Another download I've received about closure in the past few days involves an old limiting belief I've carried for quite some time. In this overall journey of trying to become a better communicator, I have established a rule for myself and my vulnerability toward others: always be radically honest. Always tell the truth. Always, always, talk. And while I certainly don't think this is bad advice, I have begun to open up the realm of possibility - because what if that conversation simply cannot happen? I've held onto a relationship for a long time that was once an inseparable best-friend-tier relationship, that now only utilizes a form of communication I like to refer to as "bread crumbing." Every two months or so, one of us will text the other something random that reminds us of the other person. That elicits a response and a small conversation that eventually has one of us saying "I miss you, let's hang out." I assume you know the rest of the story...we never hang out.


For so long now, I've wanted to stage this hang out just so I can see them in person to say "I don't like that we're doing this to each other. It hurts. Either we amp up our availability to one another, or we effectively 'break up.'" That's the closure I seek. I want them to see my hurt, I want them to know how these years of distancing and weirdness and bread crumbing have taken a huge toll on my social energy, and how I'm still hurting over things they thought we resolved way back when. I want them to acknowledge and apologize. But it wouldn't be fair to dump this on them through a text. So for years, I've been hoping that one of these futile attempts at a get together might actually work out. So far, no luck.


What can I do, then? I've been so caught up on believing that I have to be completely honest and open and vulnerable with them. But here's the download, the redefinition, of what closure can look like: It doesn't have to be given. In fact, it's rarely given so freely and openly as I've been hoping. Instead, I can give it to myself. I can end the story. I have that power. And though there is still a part of me that feels like it's a mean-spirited, selfish approach, after understanding that I've done my due diligence in waiting, and preparing, and being polite, I know that I'm allowed to close this door.


Can I offer you a tiny piece of advice? If you know there are a few doors to close in your own life, imagine this visual: your life force, your energy, is pouring out through that door. Your energy is what keeps you warm, but that open door is stealing your heat. Whether there's a dying friendship on the other side, or a toxic work environment, or literally any facet of life that you know, deep down, is too far gone for saving...close the damn door on it. You're wasting your energy on something that is no longer benefitting from it. At this point, it's only hurting you. So close the door.


I'd like to believe that if we can practice this as individuals, we will see beneficial change on a massive scale. If we could all be brave enough to end the chapters and leave the dead weight behind, we could harness enough energy within ourselves to find motivation again. This is the necessary work for the end of the year, the end of a cycle, the end of anything. And you'll know when you're there. You'll feel the call.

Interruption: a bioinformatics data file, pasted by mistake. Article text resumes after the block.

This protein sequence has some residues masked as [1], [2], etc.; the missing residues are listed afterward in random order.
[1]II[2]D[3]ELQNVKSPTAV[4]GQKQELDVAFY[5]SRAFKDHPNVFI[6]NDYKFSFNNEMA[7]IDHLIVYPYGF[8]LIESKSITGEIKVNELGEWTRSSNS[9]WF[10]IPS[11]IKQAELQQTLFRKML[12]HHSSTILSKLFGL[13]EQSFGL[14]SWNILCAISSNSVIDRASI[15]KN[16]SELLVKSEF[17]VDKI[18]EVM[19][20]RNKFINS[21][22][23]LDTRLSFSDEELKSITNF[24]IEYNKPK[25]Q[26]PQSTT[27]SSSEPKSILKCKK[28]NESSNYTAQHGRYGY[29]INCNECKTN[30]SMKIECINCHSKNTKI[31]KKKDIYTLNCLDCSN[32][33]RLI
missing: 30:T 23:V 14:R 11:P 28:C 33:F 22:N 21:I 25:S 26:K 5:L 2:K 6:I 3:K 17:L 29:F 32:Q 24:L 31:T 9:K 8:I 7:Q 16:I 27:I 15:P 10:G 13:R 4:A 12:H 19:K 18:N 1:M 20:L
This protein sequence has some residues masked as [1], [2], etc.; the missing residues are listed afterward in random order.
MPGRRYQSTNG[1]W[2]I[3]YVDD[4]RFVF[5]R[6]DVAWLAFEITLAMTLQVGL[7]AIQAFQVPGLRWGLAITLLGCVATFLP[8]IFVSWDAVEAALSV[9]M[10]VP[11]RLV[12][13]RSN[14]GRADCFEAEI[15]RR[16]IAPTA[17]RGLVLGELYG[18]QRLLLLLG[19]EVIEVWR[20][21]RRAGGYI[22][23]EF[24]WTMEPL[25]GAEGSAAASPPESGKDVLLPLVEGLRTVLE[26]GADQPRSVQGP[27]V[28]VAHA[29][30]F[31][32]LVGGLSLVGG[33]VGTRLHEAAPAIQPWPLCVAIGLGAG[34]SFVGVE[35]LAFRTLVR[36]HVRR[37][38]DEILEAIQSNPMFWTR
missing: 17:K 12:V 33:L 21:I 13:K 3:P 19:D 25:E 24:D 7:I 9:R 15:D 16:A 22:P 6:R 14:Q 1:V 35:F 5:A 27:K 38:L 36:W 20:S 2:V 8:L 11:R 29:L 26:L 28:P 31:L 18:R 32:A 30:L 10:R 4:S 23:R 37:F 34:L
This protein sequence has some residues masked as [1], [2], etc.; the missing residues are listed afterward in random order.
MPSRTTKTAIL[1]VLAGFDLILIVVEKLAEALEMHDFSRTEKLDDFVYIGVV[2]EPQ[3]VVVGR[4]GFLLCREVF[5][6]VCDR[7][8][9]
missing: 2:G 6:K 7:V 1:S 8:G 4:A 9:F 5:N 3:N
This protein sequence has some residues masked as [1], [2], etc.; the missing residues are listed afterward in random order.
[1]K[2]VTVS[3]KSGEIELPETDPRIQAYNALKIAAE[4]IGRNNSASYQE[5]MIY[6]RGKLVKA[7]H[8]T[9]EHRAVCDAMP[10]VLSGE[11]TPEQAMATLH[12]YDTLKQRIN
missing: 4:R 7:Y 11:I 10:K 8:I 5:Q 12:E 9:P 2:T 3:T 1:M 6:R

I'd like to believe that we are collectively at an ending right now. We have seen years of unrest and uncertainty, disease and war and fear and catastrophe. With the genocide of Palestinians happening before our eyes, we are at the climax of a point in history where we have a genuine opportunity to change the predicted course of our future. We can choose to close doors on hatred, bitterness, anger, misinformation, and violence. If not on the larger scale, right at this moment, we can do this for ourselves. More importantly, and more effectively, with the new space being created, we can call in swift, intentional action. We can embody peace. We can inspire peace. We can operate from a place of love.


And to do that - to let go of anything, fully - we have to sit with the pain of losing it.


A pile of red and green tomatoes leftover from a garden harvest.

Closure is pain. Endings are steeped in pain. I imagine closing the doors on these awful human patterns feels a lot like ripping demons off our skin after they've already sunk their claws into our flesh. But that's the work we have to do. That's the work we all have to do. I'd be lying if I told you I've done it. Because pain is scary. We don't want to face it.


But for all the people in this world who don't have a choice at the moment to "close the door" on their oppressors, to simply cut ties from the people actively killing them, we owe them a lot of hard, painful work. We need to be strong enough to act for them. To do that, we need to grant ourselves permission to close out any and all habits, patterns and relationships that don't serve our ability to be strong for others. Self care, community care. See? It's all connected.


So in this process of closure I'm currently experiencing, the people of Palestine, and Congo, and Hawai'i, and those living on the streets, and those serving wrongful prison sentences, and those who are deep in the trenches but don't know how to get out, those who need community, those who need love, are the people I'm making space for. As I deepen my relationship to the "wellness" world, I intend to get so radically aligned with what it means to be well, and I know the definition doesn't stop with me. Wellness is collective. It must be, or it's frankly pointless.


I challenge you to join me in closure. Close your doors. Declutter. Get cozy, get warm, make space. Save your energy. You're going to need it.


🖤